Keep your eyes peeled…

Deb Thurgood

School is back! This means there are again large numbers of children commuting on our roads. They are on foot, bikes and scooters and there is an increase in vehicular traffic, especially around school drop off and pick up times. I’ll start with a reminder to look out for those younger members of our community. They are easily distracted and can sometimes behave impulsively and unpredictably around the road. Police enforce the lower speed limits around our schools to reduce the risk of harm, so remember to keep your speeds down and drive defensively.

In previous columns I have given some insight into the court process with which we work This week I wanted to highlight an alternative action option police sometimes use when holding offenders to account. In Waikato, we have an initiative called Police Supported Resolution. It is recognised that a person’s offending is frequently the end result of a combination of social and other factors.

This process aims to help people get their lives back on track and to get them out of a circular pattern of offending, whilst avoiding the traditional court process. At the same time, it holds them accountable for their actions and includes a component to ensure we do right by any victims of their crimes.  The process is only for qualifying offences (predominantly less serious ones such as shoplifting, wilful damage or common assault – not family harm related).  The offender must be over 18 years of age, admit to committing the crime and agree to engage in the programme. Only then might a referral to Police Supported Resolution be appropriate.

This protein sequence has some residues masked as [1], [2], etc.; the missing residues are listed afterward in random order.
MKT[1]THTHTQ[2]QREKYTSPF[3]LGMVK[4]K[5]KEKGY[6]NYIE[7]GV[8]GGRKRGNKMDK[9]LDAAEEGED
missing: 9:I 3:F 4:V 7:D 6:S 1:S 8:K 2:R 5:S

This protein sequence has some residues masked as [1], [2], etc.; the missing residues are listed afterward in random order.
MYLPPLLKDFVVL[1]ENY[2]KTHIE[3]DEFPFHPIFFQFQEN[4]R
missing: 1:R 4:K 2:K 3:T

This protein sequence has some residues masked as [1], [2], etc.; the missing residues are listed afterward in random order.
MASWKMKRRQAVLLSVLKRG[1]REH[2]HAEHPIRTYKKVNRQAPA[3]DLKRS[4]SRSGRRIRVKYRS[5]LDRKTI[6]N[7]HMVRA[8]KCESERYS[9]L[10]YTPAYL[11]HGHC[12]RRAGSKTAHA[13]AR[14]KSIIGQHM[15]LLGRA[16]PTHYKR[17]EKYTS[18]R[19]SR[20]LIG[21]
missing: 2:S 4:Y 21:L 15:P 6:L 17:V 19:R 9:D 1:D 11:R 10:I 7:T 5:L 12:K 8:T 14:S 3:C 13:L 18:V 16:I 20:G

The process begins with the participant meeting with a panel that looks not only at the offence in question, but also what is going on in the person’s life (for examples issues such as finances, drug/alcohol dependencies, employment and housing). The assigned support agency then works with the participants to make a plan to address the problems they may be facing.  The plan sets out actions they must complete and conditions they must follow.  These can include getting support to quit drugs and alcohol, assistance with driver licence training, gaining employment or enrolling in a training course. They can be required to pay reparation to victims for costs incurred due to their offending. The onus is on the participant to complete the process, but it does provide wrap around support to assist and encourage them along the way.

Failure to uphold their end of the agreement, will result in the matter being referred back the Police Officer in Charge and prosecution through the courts in the usual way. This ensures an outcome either way for the victim. I have seen first-hand how this process can make a positive impact on an individual, create real change in their life and prevent repeat crime.

On that note, I will leave you to what I hope is a great week ahead. Take care out there, Deb.

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